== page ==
WHEN "RED AND GREEN" MAKE "BLUE"...

The Holiday Season...  It's everywhere. At work, in social gatherings and at the malls. The media-- replete with colorful and euphonic offerings-- generally announce the arrival of the season. It's a "tab-set" on the keyboard of the year; an "anchor", or event that triggers a particular state of consciousness in which information is stored. Such as a song that can recall one summer in your life; or a picture that has you reviewing the day you graduated.
If the state of consciousness was associated with pleasant feelings, then they will return as the anchor is "fired."  To many, the holiday season is anchored as a time for giving; a time for sharing fond memories with family and friends. Or even after all these years, the wonder and excitement we create by the illusions of "surprise"; and witnessing the same among our children. It's the proverbial opportunity for change and self-improvement ---the relinquishing of the old and the ringing in of the new.
However, there are other anchors in the sea.  Events can also be occasions that are associated with unpleasant feelings that will also return if such an anchor is fired. Some individuals experience this time of year as an occasion for remembering the worst of times-- not the best of times. The ghosts of Christmas Past bring memories of pain, loneliness, loss of loved ones, and depression. These negative experiences are heightened by exposure to stressors such as news in which the threatened (or real) loss of employment is in the offing.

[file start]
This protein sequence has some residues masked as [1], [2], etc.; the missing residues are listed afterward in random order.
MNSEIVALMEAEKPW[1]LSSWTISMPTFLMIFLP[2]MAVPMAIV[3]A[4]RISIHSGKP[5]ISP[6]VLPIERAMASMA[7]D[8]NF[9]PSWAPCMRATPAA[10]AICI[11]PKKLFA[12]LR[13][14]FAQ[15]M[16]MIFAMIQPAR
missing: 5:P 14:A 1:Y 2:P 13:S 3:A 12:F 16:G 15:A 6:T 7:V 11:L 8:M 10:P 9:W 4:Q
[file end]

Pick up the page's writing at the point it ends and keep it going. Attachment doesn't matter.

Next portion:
Not exactly a "Currier and Ives" picture for this time of year!  Not when, despite the emptiness, pain and pressure, there are expectations to remember others by purchasing seemingly unaffordable gifts; or simply by joining family and friends to celebrate. All of these stressors become "stacked" in the original bad anchor making it an even more powerful harbinger of gloom and doom. As a result, everything that is remotely associated with the "red and green" of the year, can truly become "blue".  Some typical comments that often result:
"I'm not looking forward to the holidays-- I know there will be tension with my in-laws."
"Why shop? I could lose my job in three months, and I'm sure everything will be too expensive."
"This will be the first Christmas without my mother. I'm dreading it already."
"I'm so depressed, I can't imagine seeing myself enjoying the holidays."
In these illustrations, an event such as a song, advertisement, decoration, or discussion about Christmas, Chanukah, or the New Year becomes an occasion to feel bad. Moreover,  being harbingers of things to come, they not only allow you to experience this unpleasantness; they allow you to do so ahead of time!  Many people use their imaginations to discover all the things that could make them feel bad, so they can feel bad about them now!
Why wait for Chanukah, Christmas or New Year's Eve? Right now, you can see yourself arguing over dinner with relatives, or window shopping without a dime in your pocket (vintage O'Henry), or picturing yourself some place, alone, with a "sinking" feeling, passing couples strolling merrily by, their wide-eyed children at their side; or, perhaps, bearing the heaviness wrought by the absence of a loved one who has passed and will not be at the holiday dinner table this year.